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2019 Participants 

(dancing at home + dancing computers + amazing feats + pivotal speeches


Alea de Castro and Arnaldo Betancourt Silva
(MOOVE Ottawa Dance) 




This piece, “House”, was inspired by our everyday movements in our Own Home. By incorporating our Street Dance background with our day to day activities, we were able to not only create a safe space to live in, but also to dance in. The initial idea was to exhibit a “Dance Circle” or “Cypher”, but with further exploration, the concept eventually gravitated towards showcasing our organic interaction amongst each other in our Home.

IMoove Ottawa Dance

Project Whirlwind
Elizabeth Emond-Stevenson




Whirlwind is a contemporary exploration loosely based on the development and theory behind Whirlwind I, a computer designed by MIT shortly after World War II, and inspired by software pioneer Margaret Hamilton, whose first major project was as programmer for a system based on Whirlwind I. Project Whirlwind translates key elements that made Whirlwind I an effective and innovative computer system for its time and transforms them into a physical language and instructions that guide solo structured improvisation in real time. 


The elements serve as tools to create a universe that operates in the here and now (realtime output operation) and that is driven by multiple/simultaneous sub-tasks that exist independently of one another (parallel calculation), but is more than the sum of these tasks (flow production). Within Project Whirlwind’s framework I create pathways to access embodied information and apply it directly to the work as it progresses (magnetic core memory/ 3D information storage). On another level, Project Whirlwind evokes the singularity and loneliness of a female computer scientist starting her career during the Cold War within a massive male-dominated corporation, and makes space for mechanical computation/calculation to coexist with the female experience.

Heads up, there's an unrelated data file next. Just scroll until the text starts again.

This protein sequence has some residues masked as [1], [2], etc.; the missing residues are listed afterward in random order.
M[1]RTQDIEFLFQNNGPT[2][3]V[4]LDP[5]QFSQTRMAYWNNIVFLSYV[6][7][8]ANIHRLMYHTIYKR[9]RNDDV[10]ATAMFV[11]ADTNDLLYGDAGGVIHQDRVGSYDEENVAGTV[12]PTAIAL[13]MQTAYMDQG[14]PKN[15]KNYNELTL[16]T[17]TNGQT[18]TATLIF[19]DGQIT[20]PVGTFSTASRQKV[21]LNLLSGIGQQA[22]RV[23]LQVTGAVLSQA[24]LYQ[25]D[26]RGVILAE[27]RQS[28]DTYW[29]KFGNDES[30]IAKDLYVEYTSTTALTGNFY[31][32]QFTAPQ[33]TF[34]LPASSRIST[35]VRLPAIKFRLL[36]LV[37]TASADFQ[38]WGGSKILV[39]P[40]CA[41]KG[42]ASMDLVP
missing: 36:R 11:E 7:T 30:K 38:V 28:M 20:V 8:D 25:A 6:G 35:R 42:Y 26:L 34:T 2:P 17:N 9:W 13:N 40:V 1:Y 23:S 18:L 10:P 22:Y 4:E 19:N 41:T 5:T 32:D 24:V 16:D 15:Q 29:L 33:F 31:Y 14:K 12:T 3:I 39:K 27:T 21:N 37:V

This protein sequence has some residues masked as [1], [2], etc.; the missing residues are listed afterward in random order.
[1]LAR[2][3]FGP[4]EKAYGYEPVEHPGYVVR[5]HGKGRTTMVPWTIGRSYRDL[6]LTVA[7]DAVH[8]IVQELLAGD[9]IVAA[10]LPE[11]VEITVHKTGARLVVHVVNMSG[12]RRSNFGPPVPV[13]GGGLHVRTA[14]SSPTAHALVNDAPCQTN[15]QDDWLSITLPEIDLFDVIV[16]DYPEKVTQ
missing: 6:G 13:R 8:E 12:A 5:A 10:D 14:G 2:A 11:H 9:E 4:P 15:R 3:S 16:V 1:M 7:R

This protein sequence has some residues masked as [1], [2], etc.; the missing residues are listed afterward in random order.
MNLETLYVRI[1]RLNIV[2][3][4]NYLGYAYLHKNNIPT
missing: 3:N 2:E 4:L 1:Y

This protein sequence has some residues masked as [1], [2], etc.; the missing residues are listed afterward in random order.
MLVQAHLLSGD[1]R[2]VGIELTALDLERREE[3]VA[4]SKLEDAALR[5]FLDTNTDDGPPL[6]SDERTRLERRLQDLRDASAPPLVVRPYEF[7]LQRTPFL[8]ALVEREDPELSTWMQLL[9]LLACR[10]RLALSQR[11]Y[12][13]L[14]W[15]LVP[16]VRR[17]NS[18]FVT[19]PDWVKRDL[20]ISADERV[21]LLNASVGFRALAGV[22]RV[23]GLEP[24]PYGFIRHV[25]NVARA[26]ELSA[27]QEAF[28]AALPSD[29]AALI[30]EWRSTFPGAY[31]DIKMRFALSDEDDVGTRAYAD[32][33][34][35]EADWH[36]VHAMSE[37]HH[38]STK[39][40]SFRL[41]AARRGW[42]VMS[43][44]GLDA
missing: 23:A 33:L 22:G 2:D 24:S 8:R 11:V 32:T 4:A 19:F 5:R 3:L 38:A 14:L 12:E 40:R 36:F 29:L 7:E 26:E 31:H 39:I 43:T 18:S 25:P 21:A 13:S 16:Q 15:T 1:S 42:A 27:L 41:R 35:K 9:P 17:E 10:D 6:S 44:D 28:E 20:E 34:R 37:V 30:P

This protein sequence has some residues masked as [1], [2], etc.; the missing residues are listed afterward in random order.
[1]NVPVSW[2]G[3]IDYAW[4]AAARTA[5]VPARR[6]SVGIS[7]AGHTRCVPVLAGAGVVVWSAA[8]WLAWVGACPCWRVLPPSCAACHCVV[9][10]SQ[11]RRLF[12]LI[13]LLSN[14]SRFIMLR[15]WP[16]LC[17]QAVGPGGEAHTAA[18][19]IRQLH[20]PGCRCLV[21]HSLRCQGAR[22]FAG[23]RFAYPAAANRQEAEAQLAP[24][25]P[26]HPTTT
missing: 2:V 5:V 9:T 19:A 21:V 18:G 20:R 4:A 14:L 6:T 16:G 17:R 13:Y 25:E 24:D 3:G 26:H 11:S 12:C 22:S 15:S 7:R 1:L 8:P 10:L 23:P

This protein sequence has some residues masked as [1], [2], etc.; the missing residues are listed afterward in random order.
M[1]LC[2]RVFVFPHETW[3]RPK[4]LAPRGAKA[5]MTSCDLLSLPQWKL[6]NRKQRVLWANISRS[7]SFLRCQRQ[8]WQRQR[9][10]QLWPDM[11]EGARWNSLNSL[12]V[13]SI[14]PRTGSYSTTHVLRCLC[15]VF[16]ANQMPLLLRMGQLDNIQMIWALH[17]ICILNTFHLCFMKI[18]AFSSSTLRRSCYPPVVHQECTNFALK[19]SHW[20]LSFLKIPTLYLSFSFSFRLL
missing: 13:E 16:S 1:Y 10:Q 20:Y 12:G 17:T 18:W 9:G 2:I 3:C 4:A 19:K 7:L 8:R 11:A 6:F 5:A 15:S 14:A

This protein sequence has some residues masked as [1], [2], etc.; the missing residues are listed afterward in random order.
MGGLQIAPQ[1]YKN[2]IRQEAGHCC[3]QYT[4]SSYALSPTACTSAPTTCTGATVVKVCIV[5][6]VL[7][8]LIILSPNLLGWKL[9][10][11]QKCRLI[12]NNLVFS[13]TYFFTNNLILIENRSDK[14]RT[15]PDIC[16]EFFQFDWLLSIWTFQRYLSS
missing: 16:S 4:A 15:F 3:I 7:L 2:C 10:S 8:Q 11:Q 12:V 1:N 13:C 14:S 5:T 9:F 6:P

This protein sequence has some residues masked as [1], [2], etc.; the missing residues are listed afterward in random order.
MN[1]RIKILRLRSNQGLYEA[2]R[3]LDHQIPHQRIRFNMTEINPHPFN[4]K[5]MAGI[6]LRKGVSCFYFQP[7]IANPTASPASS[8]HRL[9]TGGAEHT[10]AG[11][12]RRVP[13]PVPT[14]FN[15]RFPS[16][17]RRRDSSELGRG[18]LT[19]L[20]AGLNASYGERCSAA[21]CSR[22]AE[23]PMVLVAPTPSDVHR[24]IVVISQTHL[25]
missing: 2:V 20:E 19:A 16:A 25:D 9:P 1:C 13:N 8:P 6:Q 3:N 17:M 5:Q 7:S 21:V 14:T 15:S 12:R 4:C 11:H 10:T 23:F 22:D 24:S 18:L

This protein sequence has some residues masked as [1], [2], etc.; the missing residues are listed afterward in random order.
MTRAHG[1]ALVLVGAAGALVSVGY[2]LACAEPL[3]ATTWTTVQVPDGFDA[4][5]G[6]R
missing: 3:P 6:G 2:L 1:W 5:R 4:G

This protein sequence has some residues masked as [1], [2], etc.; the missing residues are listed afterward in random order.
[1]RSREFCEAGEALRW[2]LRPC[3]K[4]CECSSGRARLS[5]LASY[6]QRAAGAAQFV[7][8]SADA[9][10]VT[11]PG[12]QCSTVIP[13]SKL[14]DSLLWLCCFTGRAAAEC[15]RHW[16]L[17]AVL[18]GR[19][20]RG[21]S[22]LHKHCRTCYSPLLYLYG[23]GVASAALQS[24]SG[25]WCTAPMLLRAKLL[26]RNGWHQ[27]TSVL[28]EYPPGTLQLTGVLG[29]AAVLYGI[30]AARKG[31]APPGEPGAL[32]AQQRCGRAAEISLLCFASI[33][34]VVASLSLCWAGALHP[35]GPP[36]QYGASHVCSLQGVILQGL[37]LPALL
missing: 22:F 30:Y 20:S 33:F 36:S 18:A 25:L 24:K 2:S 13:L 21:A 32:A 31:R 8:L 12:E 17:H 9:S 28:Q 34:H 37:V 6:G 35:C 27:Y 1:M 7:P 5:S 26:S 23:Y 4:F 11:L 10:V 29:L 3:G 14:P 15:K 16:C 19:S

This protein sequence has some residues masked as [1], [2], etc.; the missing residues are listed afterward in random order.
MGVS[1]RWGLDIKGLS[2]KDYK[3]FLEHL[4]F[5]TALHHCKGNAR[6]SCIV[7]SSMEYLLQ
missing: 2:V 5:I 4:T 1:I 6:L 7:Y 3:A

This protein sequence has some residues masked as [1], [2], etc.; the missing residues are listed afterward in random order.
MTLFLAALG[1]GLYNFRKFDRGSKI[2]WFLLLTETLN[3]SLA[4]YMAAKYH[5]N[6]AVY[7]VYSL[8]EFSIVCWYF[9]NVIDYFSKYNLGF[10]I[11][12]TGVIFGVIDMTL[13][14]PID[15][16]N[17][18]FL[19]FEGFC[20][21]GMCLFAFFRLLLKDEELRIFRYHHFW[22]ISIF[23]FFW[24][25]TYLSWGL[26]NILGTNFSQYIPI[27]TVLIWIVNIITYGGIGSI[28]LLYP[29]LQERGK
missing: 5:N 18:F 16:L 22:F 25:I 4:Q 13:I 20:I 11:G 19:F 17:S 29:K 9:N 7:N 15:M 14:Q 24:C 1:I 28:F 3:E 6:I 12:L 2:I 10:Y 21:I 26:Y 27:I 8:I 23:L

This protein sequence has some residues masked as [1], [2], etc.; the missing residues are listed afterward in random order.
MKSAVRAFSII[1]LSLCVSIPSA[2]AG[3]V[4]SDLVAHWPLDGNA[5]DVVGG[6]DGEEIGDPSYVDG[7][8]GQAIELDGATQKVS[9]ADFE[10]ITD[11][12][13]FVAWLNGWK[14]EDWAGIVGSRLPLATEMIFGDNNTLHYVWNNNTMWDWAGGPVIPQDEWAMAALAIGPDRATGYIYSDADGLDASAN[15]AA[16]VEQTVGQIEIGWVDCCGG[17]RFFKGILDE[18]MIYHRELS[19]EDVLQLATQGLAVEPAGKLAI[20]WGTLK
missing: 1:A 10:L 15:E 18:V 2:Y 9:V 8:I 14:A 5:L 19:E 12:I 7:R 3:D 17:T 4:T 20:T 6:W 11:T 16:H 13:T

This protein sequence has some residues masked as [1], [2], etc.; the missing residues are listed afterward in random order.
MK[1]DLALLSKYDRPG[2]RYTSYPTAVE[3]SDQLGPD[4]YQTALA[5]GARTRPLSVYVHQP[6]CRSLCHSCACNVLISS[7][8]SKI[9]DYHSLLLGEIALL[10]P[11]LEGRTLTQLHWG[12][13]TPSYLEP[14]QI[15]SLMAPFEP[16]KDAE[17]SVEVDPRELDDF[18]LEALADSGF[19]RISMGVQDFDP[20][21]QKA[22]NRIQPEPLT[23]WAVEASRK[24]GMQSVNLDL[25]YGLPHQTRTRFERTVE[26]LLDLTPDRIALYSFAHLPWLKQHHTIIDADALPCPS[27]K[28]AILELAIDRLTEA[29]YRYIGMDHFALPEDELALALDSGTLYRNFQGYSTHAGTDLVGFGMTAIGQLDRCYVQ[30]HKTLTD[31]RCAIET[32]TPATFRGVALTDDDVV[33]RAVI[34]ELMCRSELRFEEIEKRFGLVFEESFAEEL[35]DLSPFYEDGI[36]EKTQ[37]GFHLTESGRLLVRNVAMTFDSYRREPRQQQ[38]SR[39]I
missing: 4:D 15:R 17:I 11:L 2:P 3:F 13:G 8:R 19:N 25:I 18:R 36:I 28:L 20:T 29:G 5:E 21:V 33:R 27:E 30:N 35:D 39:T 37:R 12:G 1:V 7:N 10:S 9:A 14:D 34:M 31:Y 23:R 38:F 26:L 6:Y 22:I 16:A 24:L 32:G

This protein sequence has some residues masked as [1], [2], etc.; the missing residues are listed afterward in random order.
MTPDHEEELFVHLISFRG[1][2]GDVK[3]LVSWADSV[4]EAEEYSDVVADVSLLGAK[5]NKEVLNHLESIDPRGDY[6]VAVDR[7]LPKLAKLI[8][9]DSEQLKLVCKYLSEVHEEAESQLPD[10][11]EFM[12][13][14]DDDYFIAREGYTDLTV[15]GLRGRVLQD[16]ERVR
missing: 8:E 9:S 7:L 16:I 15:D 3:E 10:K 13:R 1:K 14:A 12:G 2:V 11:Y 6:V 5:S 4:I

Project Whirlwind was presented at Free Flow Dance Theatre's WIP Series in Saskatoon, SK in Fall 2019




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Emily Pearlman with Kristina Watt



How do you develop a performance language for characters PLAYING other characters rather than BECOMING other characters. Can one character also just be themselves and a secondary character simultaneously? During the lab we explored performance styles for a text in development, and in doing so, figured out some complicated relationships between female characters who are at times historical, imagined or autobiographical. 




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   Emily Pearlman                                Kristina Watt

The Other Hand
Peter Froelich


Peter’s project considers the case of Chaim Rumkowski, one of the most problematic figures of the Holocaust. 


A Polish Jew appointed by the Nazis as Camp Elder of the Ghetto of Łódź, Poland, King Chaim ran his fiefdom as a mini nation-state, printing its own money and stamps bearing his face.  He sincerely believed that the only way to save his people’s lives was to make them indispensable to the Nazis.  He turned his ghetto into an inhumane and lethal industrial machine in service of the German war effort, all in the messianic pursuit of a “Greater Good”. 




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   Peter Froehlich

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